Monday, April 20, 2009
Saw a very good, small exhibition of Anselm Kiefer works on paper at the Met yesterday, worth checking out if you're around. Can't locate reproductions of my three or four favorites from the show, but the above is rather nice. Went with my friend Betsy; one of the (many) good things about going to a place like the Met with someone else is that even if you've been there countless times, which I have, the other person likely has her own special areas, areas you've perhaps not frequented. In Betsy's case it was a few medieval cornices from northern Spain and France, things I'm sure I've never even glanced at but which, once seen, are incredible. Thanks, Bets!
My niece Tiana had spent a couple of weeks in Mississippi a little while back, working on rehabbing houses in the wake of Katrina. While there, she became aware of a radio station (I forget the call letters) that had been more or less washed out three times in the past several years, their audio collection ruined. She joined an effort to secure donations of CDs to replenish their stock and, natch, asked Uncle Bri to contribute a few.
As it happened, several weeks ago I was running into something of an emergency situation regarding my own storage of CDs and had removed several hundred from the racks into a closet. This was done with no little pain. I've always liked being able to glance over and see, en masse, everything I have, including items I no longer particularly enjoy, for which enthusiasm had waned. But I was fairly ruthless; after all, I was only moving them several feet, placing them behind a closed door. Still, I went through, in alphabetical precision, parsing through them (inevitably encountering some causing the, "Hey! I didn't know I had this!" and even the, "Hey! I have two of these!" reactions) and culling those that, realistically, I'd likely never listen to again. Sent them into the closet already somewhat bulging with paintings and drawings and the book overflow that had long since outgrown our shelves.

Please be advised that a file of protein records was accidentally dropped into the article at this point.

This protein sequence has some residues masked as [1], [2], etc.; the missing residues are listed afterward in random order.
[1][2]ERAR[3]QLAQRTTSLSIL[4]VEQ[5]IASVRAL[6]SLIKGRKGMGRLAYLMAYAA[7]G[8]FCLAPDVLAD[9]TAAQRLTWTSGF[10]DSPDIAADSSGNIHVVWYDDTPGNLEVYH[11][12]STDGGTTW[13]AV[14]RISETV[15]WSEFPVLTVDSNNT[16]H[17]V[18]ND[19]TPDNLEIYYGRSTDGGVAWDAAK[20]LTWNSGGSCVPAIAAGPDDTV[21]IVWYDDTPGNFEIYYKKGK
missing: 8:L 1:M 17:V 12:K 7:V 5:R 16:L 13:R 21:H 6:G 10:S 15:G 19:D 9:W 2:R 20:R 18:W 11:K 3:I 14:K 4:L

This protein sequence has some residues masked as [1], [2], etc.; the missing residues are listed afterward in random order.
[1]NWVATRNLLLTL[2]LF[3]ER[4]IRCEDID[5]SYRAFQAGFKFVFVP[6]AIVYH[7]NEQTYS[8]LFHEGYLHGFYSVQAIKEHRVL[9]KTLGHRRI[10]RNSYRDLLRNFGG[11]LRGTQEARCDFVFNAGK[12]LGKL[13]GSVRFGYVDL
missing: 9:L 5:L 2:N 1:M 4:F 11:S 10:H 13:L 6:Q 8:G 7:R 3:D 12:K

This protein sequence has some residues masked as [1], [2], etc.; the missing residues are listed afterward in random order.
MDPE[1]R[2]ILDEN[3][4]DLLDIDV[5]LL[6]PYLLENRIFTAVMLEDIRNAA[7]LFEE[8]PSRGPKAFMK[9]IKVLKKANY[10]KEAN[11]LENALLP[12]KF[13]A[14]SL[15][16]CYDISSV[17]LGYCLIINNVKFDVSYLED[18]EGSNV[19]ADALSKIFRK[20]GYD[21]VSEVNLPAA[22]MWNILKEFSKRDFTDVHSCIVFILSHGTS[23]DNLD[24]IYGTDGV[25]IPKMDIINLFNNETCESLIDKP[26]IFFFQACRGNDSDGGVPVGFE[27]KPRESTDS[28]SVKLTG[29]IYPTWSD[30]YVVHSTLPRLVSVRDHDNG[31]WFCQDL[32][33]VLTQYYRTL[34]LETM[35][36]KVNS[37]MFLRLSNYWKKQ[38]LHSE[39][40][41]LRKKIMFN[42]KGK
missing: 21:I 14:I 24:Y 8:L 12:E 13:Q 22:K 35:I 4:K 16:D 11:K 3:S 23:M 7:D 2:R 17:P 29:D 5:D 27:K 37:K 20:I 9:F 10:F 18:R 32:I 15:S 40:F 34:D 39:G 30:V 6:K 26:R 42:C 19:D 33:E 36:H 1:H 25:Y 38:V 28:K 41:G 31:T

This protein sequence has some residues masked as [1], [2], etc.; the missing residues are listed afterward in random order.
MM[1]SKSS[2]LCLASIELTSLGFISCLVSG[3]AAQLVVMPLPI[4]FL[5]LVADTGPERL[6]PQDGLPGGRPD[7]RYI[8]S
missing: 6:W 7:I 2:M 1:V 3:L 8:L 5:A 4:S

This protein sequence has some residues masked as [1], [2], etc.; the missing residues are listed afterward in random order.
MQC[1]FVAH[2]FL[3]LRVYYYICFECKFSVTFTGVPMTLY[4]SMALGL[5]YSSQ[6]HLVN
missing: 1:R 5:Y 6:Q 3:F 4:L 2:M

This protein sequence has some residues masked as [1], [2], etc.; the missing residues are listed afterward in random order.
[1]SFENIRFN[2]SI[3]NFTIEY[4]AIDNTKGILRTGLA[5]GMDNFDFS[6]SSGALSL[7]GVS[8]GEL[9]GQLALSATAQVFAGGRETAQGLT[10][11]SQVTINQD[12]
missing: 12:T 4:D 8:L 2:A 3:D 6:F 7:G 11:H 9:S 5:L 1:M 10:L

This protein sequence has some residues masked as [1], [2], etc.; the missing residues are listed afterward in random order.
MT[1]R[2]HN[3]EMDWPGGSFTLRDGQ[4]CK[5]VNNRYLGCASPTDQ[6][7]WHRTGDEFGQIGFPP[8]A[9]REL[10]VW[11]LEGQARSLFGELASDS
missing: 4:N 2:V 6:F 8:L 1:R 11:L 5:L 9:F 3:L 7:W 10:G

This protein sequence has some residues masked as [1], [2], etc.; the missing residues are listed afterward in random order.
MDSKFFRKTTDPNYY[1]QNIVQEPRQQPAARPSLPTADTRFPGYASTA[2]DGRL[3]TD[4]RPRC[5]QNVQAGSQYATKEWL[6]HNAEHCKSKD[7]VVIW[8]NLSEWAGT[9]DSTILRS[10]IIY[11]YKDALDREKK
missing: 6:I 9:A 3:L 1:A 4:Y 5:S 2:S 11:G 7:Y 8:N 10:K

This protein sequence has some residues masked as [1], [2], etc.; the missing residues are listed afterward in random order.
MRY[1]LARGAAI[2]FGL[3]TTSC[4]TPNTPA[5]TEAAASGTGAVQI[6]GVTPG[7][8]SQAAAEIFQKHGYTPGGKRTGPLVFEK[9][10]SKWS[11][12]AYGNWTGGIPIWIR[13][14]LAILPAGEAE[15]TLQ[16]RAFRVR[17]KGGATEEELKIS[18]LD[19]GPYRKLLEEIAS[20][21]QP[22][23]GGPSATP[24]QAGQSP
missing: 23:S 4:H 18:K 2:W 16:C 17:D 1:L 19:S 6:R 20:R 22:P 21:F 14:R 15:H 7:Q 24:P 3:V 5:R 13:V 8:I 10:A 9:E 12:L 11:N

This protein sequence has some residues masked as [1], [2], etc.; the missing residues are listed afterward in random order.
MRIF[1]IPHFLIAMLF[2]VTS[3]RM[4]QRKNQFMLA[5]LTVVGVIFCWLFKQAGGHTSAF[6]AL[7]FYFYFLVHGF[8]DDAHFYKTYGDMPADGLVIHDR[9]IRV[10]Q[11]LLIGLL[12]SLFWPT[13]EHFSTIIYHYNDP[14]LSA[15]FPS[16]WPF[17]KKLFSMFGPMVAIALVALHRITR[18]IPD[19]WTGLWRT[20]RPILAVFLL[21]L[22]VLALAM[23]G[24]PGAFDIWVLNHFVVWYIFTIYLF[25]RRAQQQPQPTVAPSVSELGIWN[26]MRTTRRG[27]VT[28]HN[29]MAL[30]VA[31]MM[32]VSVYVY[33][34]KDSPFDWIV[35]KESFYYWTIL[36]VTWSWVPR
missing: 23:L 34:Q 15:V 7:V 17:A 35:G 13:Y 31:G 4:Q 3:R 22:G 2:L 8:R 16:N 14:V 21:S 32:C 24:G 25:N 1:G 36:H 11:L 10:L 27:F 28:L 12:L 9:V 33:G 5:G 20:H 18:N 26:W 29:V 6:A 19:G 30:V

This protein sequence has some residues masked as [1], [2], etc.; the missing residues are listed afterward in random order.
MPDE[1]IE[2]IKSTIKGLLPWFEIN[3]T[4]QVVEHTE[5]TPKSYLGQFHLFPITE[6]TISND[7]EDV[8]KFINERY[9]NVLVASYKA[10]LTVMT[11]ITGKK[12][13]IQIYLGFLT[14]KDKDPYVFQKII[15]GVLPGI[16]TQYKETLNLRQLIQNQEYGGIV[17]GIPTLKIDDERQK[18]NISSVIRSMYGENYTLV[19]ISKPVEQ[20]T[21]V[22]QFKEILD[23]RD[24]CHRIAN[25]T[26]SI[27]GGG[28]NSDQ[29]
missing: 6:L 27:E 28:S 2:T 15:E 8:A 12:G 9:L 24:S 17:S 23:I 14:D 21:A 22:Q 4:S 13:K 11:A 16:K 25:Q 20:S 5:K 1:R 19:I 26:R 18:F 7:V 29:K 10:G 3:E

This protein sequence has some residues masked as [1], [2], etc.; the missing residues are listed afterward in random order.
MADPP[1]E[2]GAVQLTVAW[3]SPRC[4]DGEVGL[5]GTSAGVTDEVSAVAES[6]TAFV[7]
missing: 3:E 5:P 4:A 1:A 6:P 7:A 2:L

So when Tiana called, I had a ready bunch of items from which to draw. At that point, it wasn't as difficult as I thought it might be. I went through the pile, pulling out things that were relatively straight ahead (ie, not things that nobody in the world, including me, would like, but more popular fare), ending up with as many as I could fit into a backpack for the journey to Poughkeepsie last Sunday, probably about 80. I'll list the casualties tonight...
nah, no I won't.